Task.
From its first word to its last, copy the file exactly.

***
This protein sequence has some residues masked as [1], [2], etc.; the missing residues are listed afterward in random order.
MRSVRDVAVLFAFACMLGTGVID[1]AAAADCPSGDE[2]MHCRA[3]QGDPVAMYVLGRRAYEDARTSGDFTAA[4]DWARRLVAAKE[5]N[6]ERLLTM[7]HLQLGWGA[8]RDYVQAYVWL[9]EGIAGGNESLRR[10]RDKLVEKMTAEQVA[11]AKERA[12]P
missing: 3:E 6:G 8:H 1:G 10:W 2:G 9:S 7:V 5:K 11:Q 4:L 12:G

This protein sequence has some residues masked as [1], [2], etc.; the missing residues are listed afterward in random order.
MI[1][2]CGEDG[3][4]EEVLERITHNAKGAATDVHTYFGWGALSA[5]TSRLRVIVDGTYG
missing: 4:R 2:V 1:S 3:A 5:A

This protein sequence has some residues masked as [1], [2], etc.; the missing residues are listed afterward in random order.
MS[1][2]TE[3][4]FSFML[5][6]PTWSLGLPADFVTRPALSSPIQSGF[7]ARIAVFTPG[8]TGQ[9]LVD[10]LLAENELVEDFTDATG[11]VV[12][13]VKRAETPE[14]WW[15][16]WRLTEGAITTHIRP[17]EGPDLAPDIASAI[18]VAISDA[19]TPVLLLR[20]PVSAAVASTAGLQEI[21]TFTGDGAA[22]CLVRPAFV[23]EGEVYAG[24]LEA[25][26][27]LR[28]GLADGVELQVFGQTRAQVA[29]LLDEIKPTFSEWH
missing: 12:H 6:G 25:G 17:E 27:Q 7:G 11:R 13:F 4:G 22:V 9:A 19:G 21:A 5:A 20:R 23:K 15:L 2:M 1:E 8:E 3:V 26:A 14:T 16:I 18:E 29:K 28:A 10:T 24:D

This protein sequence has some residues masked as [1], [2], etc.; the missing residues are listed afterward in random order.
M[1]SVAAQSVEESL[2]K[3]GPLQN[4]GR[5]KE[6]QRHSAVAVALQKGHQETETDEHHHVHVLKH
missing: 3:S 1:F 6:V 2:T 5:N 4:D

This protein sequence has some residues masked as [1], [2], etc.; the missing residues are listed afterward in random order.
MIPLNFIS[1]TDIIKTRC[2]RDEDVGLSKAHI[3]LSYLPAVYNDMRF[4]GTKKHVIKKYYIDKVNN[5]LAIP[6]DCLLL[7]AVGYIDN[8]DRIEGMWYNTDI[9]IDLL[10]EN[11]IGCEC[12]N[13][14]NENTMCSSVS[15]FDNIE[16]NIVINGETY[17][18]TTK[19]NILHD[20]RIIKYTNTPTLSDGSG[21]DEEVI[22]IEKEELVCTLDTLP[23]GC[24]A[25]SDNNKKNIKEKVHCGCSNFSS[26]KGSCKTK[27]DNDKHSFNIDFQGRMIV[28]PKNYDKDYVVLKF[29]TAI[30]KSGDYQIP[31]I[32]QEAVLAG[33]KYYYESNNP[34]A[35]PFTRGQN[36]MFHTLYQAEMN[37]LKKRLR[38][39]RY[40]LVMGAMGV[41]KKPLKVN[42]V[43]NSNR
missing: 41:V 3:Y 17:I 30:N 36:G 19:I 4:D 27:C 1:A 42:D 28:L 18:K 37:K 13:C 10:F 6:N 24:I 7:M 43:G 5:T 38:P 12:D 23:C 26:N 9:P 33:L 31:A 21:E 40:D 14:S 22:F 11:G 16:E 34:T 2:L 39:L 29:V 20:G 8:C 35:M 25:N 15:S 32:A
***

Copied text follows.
This protein sequence has some residues masked as [1], [2], etc.; the missing residues are listed afterward in random order.
MRSVRDVAVLFAFACMLGTGVID[1]AAAADCPSGDE[2]MHCRA[3]QGDPVAMYVLGRRAYEDARTSGDFTAA[4]DWARRLVAAKE[5]N[6]ERLLTM[7]HLQLGWGA[8]RDYVQAYVWL[9]EGIAGGNESLRR[10]RDKLVEKMTAEQVA[11]AKERA[12]P
missing: 3:E 6:G 8:H 1:G 10:W 2:G 9:S 7:V 5:K 11:Q 4:L 12:G

This protein sequence has some residues masked as [1], [2], etc.; the missing residues are listed afterward in random order.
MI[1][2]CGEDG[3][4]EEVLERITHNAKGAATDVHTYFGWGALSA[5]TSRLRVIVDGTYG
missing: 4:R 2:V 1:S 3:A 5:A

This protein sequence has some residues masked as [1], [2], etc.; the missing residues are listed afterward in random order.
MS[1][2]TE[3][4]FSFML[5][6]PTWSLGLPADFVTRPALSSPIQSGF[7]ARIAVFTPG[8]TGQ[9]LVD[10]LLAENELVEDFTDATG[11]VV[12][13]VKRAETPE[14]WW[15][16]WRLTEGAITTHIRP[17]EGPDLAPDIASAI[18]VAISDA[19]TPVLLLR[20]PVSAAVASTAGLQEI[21]TFTGDGAA[22]CLVRPAFV[23]EGEVYAG[24]LEA[25][26][27]LR[28]GLADGVELQVFGQTRAQVA[29]LLDEIKPTFSEWH
missing: 12:H 6:G 25:G 17:E 27:Q 7:G 11:R 13:F 4:G 22:V 9:A 19:G 21:A 5:A 20:R 23:K 15:L 2:M 1:E 8:E 3:V 26:A 14:T 16:I 18:E 29:K 28:A 10:T 24:D

This protein sequence has some residues masked as [1], [2], etc.; the missing residues are listed afterward in random order.
M[1]SVAAQSVEESL[2]K[3]GPLQN[4]GR[5]KE[6]QRHSAVAVALQKGHQETETDEHHHVHVLKH
missing: 3:S 1:F 6:V 2:T 5:N 4:D

This protein sequence has some residues masked as [1], [2], etc.; the missing residues are listed afterward in random order.
MIPLNFIS[1]TDIIKTRC[2]RDEDVGLSKAHI[3]LSYLPAVYNDMRF[4]GTKKHVIKKYYIDKVNN[5]LAIP[6]DCLLL[7]AVGYIDN[8]DRIEGMWYNTDI[9]IDLL[10]EN[11]IGCEC[12]N[13][14]NENTMCSSVS[15]FDNIE[16]NIVINGETY[17][18]TTK[19]NILHD[20]RIIKYTNTPTLSDGSG[21]DEEVI[22]IEKEELVCTLDTLP[23]GC[24]A[25]SDNNKKNIKEKVHCGCSNFSS[26]KGSCKTK[27]DNDKHSFNIDFQGRMIV[28]PKNYDKDYVVLKF[29]TAI[30]KSGDYQIP[31]I[32]QEAVLAG[33]KYYYESNNP[34]A[35]PFTRGQN[36]MFHTLYQAEMN[37]LKKRLR[38][39]RY[40]LVMGAMGV[41]KKPLKVN[42]V[43]NSNR
missing: 41:V 3:Y 17:I 30:N 36:G 19:I 4:D 27:C 1:A 42:D 28:L 18:K 37:K 13:C 10:F 6:N 24:I 7:M 43:G 5:T 38:P 12:D 23:C 26:N 9:P 33:L 31:A 21:E 40:D 14:S 22:F 11:G 16:E 34:T 2:L 39:L 29:V 20:G 8:C 35:M 25:N 15:S 32:A